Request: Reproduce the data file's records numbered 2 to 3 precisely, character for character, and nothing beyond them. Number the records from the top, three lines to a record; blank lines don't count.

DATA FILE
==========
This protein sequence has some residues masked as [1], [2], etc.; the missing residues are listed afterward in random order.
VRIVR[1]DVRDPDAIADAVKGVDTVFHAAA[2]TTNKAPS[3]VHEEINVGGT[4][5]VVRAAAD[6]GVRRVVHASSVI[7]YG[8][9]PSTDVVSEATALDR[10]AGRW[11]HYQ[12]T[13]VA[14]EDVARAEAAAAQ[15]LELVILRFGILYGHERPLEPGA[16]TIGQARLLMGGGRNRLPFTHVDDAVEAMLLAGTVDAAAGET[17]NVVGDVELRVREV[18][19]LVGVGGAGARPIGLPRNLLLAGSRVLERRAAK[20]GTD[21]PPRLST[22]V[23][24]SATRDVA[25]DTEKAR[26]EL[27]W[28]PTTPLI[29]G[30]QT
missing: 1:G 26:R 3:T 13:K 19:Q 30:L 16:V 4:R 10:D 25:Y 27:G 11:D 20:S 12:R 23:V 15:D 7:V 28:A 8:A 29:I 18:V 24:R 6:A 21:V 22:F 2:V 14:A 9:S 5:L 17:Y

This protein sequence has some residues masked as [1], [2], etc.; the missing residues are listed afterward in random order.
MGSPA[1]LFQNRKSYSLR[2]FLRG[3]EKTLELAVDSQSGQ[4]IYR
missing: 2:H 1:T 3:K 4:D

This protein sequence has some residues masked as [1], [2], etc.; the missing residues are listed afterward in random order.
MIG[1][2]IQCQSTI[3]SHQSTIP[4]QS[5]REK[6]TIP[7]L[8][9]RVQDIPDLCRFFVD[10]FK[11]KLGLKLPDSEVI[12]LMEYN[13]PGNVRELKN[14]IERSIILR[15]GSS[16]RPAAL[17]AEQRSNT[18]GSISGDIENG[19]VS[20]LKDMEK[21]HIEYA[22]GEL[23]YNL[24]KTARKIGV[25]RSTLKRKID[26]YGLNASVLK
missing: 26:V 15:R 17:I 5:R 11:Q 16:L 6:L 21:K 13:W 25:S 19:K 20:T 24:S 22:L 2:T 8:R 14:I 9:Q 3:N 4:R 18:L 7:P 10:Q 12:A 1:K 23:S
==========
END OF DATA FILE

This protein sequence has some residues masked as [1], [2], etc.; the missing residues are listed afterward in random order.
MGSPA[1]LFQNRKSYSLR[2]FLRG[3]EKTLELAVDSQSGQ[4]IYR
missing: 2:H 1:T 3:K 4:D

This protein sequence has some residues masked as [1], [2], etc.; the missing residues are listed afterward in random order.
MIG[1][2]IQCQSTI[3]SHQSTIP[4]QS[5]REK[6]TIP[7]L[8][9]RVQDIPDLCRFFVD[10]FK[11]KLGLKLPDSEVI[12]LMEYN[13]PGNVRELKN[14]IERSIILR[15]GSS[16]RPAAL[17]AEQRSNT[18]GSISGDIENG[19]VS[20]LKDMEK[21]HIEYA[22]GEL[23]YNL[24]KTARKIGV[25]RSTLKRKID[26]YGLNASVLK
missing: 26:V 15:R 17:I 5:R 11:Q 16:L 6:L 21:K 13:W 25:S 19:K 20:T 24:S 22:L 2:T 8:R 14:I 9:Q 3:N 4:R 18:L 7:P 10:Q 12:A 1:K 23:S